Foodways and Empathy

Foodways and Empathy: Relatedness in a Ramu River Society, Papua New Guinea

Anita von Poser
Copyright Date: 2013
Edition: 1
Published by: Berghahn Books
Pages: 288
https://www.jstor.org/stable/j.ctt9qdd7q
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  • Book Info
    Foodways and Empathy
    Book Description:

    Through the sharing of food, people feel entitled to inquire into one another's lives and ponder one another's states in relation to their foodways. This in-depth study focuses on the Bosmun of Daiden, a Ramu River people in an under-represented area in the ethnography of Papua New Guinea, uncovering the conceptual convergence of local notions of relatedness, foodways, and empathy. In weaving together discussions about paramount values as passed on through myth, the expression of feelings in daily life, and the bodily experience of social and physical environs, a life-world unfolds in which moral, emotional, and embodied foodways contribute notably to the creation of relationships. Concerned with unique processes of "making kin," the book adds a distinct case to recent debates about relatedness and empathy and sheds new light onto the conventional anthropological themes of food production, sharing, and exchange.

    eISBN: 978-0-85745-920-6
    Subjects: Anthropology, Sociology

Table of Contents

  1. Front Matter
    (pp. i-vi)
  2. Table of Contents
    (pp. vii-vii)
  3. List of Illustrations
    (pp. viii-viii)
  4. Acknowledgments
    (pp. ix-xii)
  5. Annotations to the Text
    (pp. xiii-xiv)
  6. Introduction
    (pp. 1-37)

    Mi kaikai saksak ya(‘I am eating sago’) ormi tanim saksak nau(‘I am stirring sago now’) are two of the phrases I heard most often while I was living and working in the Bosmun area. Whenever I visited people or passed households on my way to other destinations, the residents would use food-related phrases almost like expressions of standard greeting. I was consistently welcomed by being given information about a household’s current food situation. Even if no one was preparing or consuming a meal at the moment I passed by, I would receive greetings such as:Mi no...

  7. Chapter One The Ethnographic Frame
    (pp. 38-76)

    In this chapter I introduce Bosmun starting from a historical perspective. This is the result of a particular concern that originally turned up during initial talks with people in Daiden. It is also in line with Kirsch’s idea of exploring a particular people’s historical encounters that move beyond the local level so as “to challenge representations of New Guinea that emphasize its isolation and difference rather than its historical connections to the rest of the world” (Kirsch 2006: 24). The first sections of this chapter seek to satisfy people’s legitimate interest in the historical sources that relate to them in...

  8. Chapter Two The Sago Spirit’s Legacy and Bosmun Sociality
    (pp. 77-120)

    More than fifty years ago, the growing of rice was a major agricultural aim of the colonial administration in the Lower Ramu / Hansa Bay area. In 1957, a patrol officer stated: “The goal to aim for would be the gradual divorcing of the people away from the traditional staple of sago and replacing it with rice and other root grobs [sic] as it is obvious that the land will lend itself to this” (Johnston 1957). Except for one tiny rice-growing region, I never saw rice fields around Daiden or on my travels to and from the Bosmun area. The...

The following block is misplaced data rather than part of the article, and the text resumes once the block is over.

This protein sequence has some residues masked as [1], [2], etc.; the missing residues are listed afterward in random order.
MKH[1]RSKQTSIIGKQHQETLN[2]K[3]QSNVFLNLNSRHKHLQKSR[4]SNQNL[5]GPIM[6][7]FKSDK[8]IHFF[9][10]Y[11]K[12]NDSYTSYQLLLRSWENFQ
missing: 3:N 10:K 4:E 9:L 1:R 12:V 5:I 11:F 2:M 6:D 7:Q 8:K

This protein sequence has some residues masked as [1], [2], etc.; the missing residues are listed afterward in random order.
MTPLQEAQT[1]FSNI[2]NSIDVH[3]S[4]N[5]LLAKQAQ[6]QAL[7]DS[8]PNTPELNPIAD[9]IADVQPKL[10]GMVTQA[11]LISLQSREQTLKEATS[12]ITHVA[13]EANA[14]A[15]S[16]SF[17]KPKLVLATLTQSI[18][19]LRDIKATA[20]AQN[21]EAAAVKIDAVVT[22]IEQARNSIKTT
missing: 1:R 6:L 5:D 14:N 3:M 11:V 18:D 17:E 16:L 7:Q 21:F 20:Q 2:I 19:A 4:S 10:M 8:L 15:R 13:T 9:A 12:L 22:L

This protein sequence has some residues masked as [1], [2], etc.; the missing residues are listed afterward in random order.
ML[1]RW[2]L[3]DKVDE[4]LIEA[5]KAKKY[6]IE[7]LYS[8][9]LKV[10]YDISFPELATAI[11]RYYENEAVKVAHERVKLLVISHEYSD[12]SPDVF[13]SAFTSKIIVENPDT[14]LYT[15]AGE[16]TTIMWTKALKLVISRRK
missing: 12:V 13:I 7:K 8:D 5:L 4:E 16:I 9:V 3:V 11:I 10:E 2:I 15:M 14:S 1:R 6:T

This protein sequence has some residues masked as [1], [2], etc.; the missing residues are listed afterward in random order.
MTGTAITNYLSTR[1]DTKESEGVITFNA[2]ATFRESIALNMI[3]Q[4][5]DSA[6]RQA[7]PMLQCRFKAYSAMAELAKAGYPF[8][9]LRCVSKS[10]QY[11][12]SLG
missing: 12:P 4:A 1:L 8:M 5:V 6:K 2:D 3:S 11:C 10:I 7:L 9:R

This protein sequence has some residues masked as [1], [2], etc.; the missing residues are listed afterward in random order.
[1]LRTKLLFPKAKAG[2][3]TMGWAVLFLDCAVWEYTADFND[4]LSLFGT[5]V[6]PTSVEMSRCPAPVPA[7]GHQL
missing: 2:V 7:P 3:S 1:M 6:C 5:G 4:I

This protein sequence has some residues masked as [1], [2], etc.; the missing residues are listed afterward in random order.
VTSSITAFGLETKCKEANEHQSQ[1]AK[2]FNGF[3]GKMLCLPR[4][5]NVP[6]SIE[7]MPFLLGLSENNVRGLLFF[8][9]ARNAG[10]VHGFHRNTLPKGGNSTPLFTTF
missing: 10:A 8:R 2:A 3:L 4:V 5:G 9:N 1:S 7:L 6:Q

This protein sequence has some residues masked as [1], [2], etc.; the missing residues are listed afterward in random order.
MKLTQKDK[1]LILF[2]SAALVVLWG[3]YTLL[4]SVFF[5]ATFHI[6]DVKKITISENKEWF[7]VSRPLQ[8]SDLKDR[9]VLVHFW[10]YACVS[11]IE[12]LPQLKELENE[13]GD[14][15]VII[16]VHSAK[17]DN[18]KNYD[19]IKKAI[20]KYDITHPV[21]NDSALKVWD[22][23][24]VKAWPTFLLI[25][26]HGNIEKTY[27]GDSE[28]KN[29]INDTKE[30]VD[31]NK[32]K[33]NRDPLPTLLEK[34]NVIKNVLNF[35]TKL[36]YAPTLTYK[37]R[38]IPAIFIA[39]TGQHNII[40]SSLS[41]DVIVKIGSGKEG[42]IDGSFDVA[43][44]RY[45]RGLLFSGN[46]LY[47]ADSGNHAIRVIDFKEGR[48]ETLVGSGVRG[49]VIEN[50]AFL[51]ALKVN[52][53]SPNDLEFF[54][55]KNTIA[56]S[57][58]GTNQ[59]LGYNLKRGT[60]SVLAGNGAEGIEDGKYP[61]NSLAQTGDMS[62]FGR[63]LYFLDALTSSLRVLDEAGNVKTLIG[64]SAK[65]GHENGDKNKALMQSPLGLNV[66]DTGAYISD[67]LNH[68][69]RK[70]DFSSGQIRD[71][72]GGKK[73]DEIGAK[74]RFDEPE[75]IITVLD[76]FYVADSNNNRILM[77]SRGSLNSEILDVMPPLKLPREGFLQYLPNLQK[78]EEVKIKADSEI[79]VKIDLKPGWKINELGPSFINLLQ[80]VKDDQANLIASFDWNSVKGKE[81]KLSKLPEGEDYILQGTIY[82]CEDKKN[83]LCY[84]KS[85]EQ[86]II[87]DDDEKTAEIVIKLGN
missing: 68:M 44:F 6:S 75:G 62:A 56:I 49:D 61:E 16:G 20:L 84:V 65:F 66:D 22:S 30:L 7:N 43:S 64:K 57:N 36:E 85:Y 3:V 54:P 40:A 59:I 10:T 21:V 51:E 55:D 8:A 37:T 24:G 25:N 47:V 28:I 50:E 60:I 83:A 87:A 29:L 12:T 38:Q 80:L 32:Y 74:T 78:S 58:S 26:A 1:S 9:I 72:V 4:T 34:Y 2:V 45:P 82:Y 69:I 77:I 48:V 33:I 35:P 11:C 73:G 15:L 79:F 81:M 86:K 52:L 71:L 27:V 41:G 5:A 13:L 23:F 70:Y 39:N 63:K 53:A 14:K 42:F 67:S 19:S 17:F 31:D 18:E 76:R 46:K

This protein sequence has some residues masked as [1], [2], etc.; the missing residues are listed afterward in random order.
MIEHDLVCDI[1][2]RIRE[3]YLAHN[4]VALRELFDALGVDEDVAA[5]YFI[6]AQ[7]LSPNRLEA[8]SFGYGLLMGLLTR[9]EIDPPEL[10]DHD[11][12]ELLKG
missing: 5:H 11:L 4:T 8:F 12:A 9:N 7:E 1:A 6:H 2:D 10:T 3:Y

9. Chapter Three Nzari’s Journey and the Enactment of Life-Cycle Events
    (pp. 121-171)

    Like other Bosmun myths, the story of Nzari is a narrative of positive and negative foodways. Mythical ancestors also engaged in malevolent foodways. The world did not come into existence by sociomythical virtue alone but also by sociomythical mistakes. Interestingly, stories that tell of the mistakes of cultural idols do not simply create “paradoxes in mythology” (Lohmann 2008: 116), but invite the people who have become familiar with these stories over time to form their own opinions about them. Referring to a particular Asabano story character who is said to have brought death, decay, and witchcraft to humankind, Lohmann states:...

  10. Chapter Four Ropor’s Belly and Emplaced Empathy
    (pp. 172-215)

    In this chapter, I undertake a discussion of embodied and emplaced foodways. Again, I have chosen a myth in which to set my material. It is the story of the man Ropor and it tells about the human belly as the locus of life and volition (see Lohmann 2003). Ropor’s belly becomes violated and, although the violation happens unintentionally, it serves as a lesson for what happens when someone becomes the victim of death sorcery. My conversation partners believed that death sorcery, the worst form of malevolent empathy, causes the loss of the intestines. After recounting the deeds of Ropor,...

  11. Conclusion
    (pp. 216-222)

    In this book, I have discussed Bosmun notions of relatedness as they were revealed to me in Daiden during a particular stretch of time. I contemplated Bosmun ethnography by connecting it to recent anthropological thoughts about kinship as a creative, processual phenomenon (see Carsten 1997, 2000; Leach 2003). Following this perspective, I hope to have offered evidence for the idea that, although kin-ties in Daiden are considered to have genealogical roots, they need to be engendered through locally meaningful social exchange in order to become truly binding. Dwelling on important steps in people’s life cycles, I have attempted to unfold...

  12. Glossary
    (pp. 223-230)
  13. Appendix
    (pp. 231-249)
  14. References
    (pp. 250-265)
  15. Index
    (pp. 266-274)